When drug companies decide what is ‘unscientific,’ medicine has gone awry and we need to ask, ‘What is the goal of science?’
One criticism traditional medicine has of chiropractic and natural health care is that it is “unscientific.” That is simply not true. Most of what chiropractors do in natural health care is scientific; it just has not been proven in a laboratory at the level we would like. What is the goal of science?
In many ways we are more scientific than traditional medicine because we keep an open mind and study our observations. There are a number of studies that show the benefit of chiropractic, but we always feel that we need more in order to be considered scientific.
A review of scientific method
When the medical profession discusses chiropractic and natural health care, they use the word “science” a lot. It might be useful to review scientific method here. First, you make an observation, then pose a testable question based on that observation. You state your hypothesis, then design and perform an experiment, collect data and draw a conclusion.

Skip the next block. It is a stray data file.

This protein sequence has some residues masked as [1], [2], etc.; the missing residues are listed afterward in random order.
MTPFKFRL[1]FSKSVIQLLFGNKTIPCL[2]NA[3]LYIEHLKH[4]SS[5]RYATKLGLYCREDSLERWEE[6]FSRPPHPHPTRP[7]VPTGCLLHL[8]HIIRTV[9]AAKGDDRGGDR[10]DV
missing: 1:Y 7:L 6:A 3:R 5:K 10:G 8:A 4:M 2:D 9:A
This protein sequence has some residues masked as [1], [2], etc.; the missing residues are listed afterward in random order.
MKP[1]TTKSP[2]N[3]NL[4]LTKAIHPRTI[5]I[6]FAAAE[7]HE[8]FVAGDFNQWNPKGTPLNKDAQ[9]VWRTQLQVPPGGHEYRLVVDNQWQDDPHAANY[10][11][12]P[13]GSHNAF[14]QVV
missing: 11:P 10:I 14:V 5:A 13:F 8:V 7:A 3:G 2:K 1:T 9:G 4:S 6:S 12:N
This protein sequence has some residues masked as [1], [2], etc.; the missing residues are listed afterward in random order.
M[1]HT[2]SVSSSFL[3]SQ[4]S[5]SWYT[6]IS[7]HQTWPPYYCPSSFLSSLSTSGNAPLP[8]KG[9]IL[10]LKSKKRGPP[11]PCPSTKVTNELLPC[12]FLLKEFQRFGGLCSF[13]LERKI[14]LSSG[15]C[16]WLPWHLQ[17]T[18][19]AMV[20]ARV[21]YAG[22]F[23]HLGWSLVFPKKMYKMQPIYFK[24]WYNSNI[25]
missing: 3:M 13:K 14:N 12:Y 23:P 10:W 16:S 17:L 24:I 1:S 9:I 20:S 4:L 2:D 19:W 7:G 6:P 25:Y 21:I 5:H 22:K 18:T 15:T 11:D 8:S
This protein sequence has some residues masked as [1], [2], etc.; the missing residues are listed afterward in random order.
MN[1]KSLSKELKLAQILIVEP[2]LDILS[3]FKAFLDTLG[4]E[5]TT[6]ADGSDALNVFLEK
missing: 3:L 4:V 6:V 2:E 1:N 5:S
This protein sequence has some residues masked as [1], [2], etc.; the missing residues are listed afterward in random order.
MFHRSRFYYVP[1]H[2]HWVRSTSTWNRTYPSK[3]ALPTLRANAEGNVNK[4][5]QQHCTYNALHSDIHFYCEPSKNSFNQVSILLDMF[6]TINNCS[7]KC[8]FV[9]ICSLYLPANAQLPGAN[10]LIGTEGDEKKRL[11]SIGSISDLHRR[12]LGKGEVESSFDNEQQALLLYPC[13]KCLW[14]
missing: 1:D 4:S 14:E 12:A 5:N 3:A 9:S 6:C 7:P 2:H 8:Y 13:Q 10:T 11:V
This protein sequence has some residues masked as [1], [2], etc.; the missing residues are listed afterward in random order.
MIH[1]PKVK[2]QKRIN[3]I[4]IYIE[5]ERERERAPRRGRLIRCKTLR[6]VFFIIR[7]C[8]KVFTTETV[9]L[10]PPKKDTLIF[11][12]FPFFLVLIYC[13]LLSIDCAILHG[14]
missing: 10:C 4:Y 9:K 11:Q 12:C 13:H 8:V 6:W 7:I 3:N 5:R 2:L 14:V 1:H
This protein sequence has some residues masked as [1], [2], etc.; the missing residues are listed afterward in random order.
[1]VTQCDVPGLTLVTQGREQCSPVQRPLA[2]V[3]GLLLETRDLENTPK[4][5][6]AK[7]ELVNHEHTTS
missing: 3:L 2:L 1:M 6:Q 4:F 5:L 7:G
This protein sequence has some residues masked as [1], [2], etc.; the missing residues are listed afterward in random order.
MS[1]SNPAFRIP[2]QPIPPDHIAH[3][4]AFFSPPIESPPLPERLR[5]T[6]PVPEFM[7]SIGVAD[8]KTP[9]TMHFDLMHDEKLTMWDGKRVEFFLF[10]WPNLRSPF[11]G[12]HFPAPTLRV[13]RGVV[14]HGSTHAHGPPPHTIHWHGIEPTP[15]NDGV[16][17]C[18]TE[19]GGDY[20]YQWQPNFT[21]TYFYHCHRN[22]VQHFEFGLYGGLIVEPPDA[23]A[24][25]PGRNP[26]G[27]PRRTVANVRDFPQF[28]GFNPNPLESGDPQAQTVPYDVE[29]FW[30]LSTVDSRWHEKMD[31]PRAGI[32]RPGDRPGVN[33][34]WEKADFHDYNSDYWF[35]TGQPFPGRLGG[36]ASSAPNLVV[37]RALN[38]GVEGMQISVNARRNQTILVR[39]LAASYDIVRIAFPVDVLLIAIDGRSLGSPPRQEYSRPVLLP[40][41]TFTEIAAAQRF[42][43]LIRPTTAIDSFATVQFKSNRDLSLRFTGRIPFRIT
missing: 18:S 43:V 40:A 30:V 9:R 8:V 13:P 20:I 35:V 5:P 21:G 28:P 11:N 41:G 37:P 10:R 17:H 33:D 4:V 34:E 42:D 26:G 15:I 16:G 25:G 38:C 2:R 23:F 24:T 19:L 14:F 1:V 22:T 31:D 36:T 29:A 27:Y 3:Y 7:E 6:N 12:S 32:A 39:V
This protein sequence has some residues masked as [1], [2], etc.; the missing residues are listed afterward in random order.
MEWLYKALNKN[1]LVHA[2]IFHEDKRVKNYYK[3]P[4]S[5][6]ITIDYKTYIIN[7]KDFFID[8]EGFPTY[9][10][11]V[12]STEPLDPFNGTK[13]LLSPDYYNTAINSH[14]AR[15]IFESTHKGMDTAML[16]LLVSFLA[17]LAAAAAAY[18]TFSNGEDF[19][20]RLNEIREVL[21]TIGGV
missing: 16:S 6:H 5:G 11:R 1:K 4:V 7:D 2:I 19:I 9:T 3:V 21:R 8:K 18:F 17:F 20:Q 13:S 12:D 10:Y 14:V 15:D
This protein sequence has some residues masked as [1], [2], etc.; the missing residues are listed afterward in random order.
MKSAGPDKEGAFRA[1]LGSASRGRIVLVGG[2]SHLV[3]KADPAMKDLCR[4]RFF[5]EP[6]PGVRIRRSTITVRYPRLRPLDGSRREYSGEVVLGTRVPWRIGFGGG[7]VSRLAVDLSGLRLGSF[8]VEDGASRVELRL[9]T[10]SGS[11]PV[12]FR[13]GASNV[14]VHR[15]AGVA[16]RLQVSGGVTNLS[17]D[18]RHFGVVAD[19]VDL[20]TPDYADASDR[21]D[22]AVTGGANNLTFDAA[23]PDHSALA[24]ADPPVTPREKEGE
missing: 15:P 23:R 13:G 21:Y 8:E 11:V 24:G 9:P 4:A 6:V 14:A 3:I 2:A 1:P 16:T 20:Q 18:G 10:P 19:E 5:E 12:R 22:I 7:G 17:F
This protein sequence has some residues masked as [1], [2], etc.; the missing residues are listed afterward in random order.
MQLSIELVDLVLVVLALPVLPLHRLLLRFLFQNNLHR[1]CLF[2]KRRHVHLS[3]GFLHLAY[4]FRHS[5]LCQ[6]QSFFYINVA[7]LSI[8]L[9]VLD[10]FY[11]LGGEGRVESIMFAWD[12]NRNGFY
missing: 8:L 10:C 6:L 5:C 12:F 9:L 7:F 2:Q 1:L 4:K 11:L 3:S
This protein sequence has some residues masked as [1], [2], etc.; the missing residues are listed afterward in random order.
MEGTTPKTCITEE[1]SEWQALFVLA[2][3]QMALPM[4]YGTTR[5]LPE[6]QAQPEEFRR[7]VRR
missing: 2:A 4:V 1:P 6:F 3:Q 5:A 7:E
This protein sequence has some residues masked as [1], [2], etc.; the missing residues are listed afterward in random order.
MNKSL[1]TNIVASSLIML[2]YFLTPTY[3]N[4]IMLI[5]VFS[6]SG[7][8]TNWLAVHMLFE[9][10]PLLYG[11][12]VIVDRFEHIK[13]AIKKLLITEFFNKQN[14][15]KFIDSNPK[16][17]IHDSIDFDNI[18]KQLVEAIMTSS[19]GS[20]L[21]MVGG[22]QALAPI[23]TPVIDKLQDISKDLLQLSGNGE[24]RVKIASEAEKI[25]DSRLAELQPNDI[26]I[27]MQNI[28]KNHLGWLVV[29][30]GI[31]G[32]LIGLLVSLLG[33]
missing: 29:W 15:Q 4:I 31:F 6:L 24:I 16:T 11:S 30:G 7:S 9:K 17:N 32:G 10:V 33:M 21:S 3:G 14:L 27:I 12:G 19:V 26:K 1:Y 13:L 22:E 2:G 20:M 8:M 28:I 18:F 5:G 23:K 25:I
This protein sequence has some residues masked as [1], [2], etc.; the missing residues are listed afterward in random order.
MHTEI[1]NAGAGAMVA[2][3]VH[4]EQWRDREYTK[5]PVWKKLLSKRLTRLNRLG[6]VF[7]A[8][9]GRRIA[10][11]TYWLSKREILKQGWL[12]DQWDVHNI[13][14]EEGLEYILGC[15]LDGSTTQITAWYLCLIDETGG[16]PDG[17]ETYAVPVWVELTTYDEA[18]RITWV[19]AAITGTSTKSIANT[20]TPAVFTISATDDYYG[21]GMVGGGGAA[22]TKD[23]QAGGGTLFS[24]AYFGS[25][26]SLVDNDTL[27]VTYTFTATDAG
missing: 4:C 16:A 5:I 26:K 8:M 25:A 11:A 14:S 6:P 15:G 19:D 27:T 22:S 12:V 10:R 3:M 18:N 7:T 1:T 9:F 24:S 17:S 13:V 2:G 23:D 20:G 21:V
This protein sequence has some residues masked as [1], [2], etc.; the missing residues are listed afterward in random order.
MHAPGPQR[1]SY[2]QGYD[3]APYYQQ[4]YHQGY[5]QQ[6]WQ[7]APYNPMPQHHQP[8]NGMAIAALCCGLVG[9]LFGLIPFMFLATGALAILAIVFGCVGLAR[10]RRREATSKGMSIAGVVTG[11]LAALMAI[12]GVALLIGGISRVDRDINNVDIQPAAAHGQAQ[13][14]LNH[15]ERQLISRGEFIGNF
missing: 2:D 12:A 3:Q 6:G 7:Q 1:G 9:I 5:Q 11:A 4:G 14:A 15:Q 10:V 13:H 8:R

A lot of our information is based on observations or hypotheses, and that is not a bad thing. We communicate with each other and often find that many people are making the same observations. This is what the medical community dismissively calls “anecdotal.” Anecdotal information is, however, an important part of the scientific method when asking “What is the goal of science?” Anecdotal information is where the questions that eventually get tested in the laboratory come from.
Traditional medicine fails to be scientific because it ignores clinical observations out of hand. In fact, the majority of the observations that we in the natural health community work with are not even taken seriously. We would like to think that this is not because the medical “scientific” journals sell ads to drug companies. Financial pressure can dictate the editorial practices of a medical journal.
Drug company advertising and editorial